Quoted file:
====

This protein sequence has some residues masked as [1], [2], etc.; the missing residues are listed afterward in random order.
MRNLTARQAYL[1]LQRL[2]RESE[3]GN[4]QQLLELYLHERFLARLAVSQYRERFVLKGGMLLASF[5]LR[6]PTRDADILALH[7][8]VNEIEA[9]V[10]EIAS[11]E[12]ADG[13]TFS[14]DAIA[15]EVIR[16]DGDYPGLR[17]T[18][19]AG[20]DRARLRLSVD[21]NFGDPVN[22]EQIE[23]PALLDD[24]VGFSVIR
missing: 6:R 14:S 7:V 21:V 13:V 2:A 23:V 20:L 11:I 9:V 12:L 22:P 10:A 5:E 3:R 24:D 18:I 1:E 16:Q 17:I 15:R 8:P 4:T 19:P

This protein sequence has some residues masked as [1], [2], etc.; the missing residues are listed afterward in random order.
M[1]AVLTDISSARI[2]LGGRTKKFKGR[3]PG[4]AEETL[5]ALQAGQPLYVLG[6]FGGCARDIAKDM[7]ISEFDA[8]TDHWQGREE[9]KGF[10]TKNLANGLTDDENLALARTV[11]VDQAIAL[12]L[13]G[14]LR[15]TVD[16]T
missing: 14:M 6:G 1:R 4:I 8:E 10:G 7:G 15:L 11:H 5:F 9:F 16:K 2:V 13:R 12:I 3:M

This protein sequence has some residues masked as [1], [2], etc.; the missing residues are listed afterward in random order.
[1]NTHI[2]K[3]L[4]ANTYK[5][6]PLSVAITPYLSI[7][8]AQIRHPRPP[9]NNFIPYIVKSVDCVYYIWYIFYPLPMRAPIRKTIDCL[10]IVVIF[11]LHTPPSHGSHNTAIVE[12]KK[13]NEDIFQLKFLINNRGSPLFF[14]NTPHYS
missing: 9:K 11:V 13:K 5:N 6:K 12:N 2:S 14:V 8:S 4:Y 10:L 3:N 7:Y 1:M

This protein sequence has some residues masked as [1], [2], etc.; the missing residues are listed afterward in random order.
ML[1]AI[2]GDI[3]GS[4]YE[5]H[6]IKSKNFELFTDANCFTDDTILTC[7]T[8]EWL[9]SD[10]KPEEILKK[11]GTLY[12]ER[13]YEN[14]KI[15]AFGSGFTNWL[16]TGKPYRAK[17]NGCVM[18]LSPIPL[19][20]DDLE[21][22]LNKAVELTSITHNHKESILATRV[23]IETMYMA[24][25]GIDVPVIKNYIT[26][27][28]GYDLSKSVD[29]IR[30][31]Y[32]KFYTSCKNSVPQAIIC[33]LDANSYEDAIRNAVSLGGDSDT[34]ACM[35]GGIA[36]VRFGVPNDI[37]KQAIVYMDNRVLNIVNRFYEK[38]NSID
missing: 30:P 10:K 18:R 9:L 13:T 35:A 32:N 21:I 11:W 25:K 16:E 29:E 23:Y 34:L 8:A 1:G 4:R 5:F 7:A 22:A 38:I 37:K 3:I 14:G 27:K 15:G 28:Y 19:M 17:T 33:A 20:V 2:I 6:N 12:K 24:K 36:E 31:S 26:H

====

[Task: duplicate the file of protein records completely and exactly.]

This protein sequence has some residues masked as [1], [2], etc.; the missing residues are listed afterward in random order.
MRNLTARQAYL[1]LQRL[2]RESE[3]GN[4]QQLLELYLHERFLARLAVSQYRERFVLKGGMLLASF[5]LR[6]PTRDADILALH[7][8]VNEIEA[9]V[10]EIAS[11]E[12]ADG[13]TFS[14]DAIA[15]EVIR[16]DGDYPGLR[17]T[18][19]AG[20]DRARLRLSVD[21]NFGDPVN[22]EQIE[23]PALLDD[24]VGFSVIR
missing: 6:R 14:S 7:V 21:V 13:V 2:A 23:V 20:L 11:I 9:V 12:L 22:P 10:A 5:E 3:R 24:D 18:I 1:E 16:Q 17:I 15:R 8:P 4:T 19:P

This protein sequence has some residues masked as [1], [2], etc.; the missing residues are listed afterward in random order.
M[1]AVLTDISSARI[2]LGGRTKKFKGR[3]PG[4]AEETL[5]ALQAGQPLYVLG[6]FGGCARDIAKDM[7]ISEFDA[8]TDHWQGREE[9]KGF[10]TKNLANGLTDDENLALARTV[11]VDQAIAL[12]L[13]G[14]LR[15]TVD[16]T
missing: 14:M 6:G 1:R 4:I 8:E 10:G 7:G 15:L 11:H 5:F 9:F 16:K 2:V 13:R 12:I 3:M

This protein sequence has some residues masked as [1], [2], etc.; the missing residues are listed afterward in random order.
[1]NTHI[2]K[3]L[4]ANTYK[5][6]PLSVAITPYLSI[7][8]AQIRHPRPP[9]NNFIPYIVKSVDCVYYIWYIFYPLPMRAPIRKTIDCL[10]IVVIF[11]LHTPPSHGSHNTAIVE[12]KK[13]NEDIFQLKFLINNRGSPLFF[14]NTPHYS
missing: 9:K 11:V 13:K 5:N 6:K 12:N 2:S 14:V 8:S 4:Y 10:L 3:N 7:Y 1:M

This protein sequence has some residues masked as [1], [2], etc.; the missing residues are listed afterward in random order.
ML[1]AI[2]GDI[3]GS[4]YE[5]H[6]IKSKNFELFTDANCFTDDTILTC[7]T[8]EWL[9]SD[10]KPEEILKK[11]GTLY[12]ER[13]YEN[14]KI[15]AFGSGFTNWL[16]TGKPYRAK[17]NGCVM[18]LSPIPL[19][20]DDLE[21][22]LNKAVELTSITHNHKESILATRV[23]IETMYMA[24][25]GIDVPVIKNYIT[26][27][28]GYDLSKSVD[29]IR[30][31]Y[32]KFYTSCKNSVPQAIIC[33]LDANSYEDAIRNAVSLGGDSDT[34]ACM[35]GGIA[36]VRFGVPNDI[37]KQAIVYMDNRVLNIVNRFYEK[38]NSID
missing: 30:P 10:K 18:R 9:L 13:T 35:A 32:N 21:I 11:W 25:K 16:E 29:E 23:Y 34:L 8:A 1:G 4:R 5:F 7:A 22:A 38:I 37:K 3:I 14:G 27:K 15:G 28:Y 19:M 17:T 33:A 20:V 2:I 6:N 12:K 24:K 36:E 31:S 26:H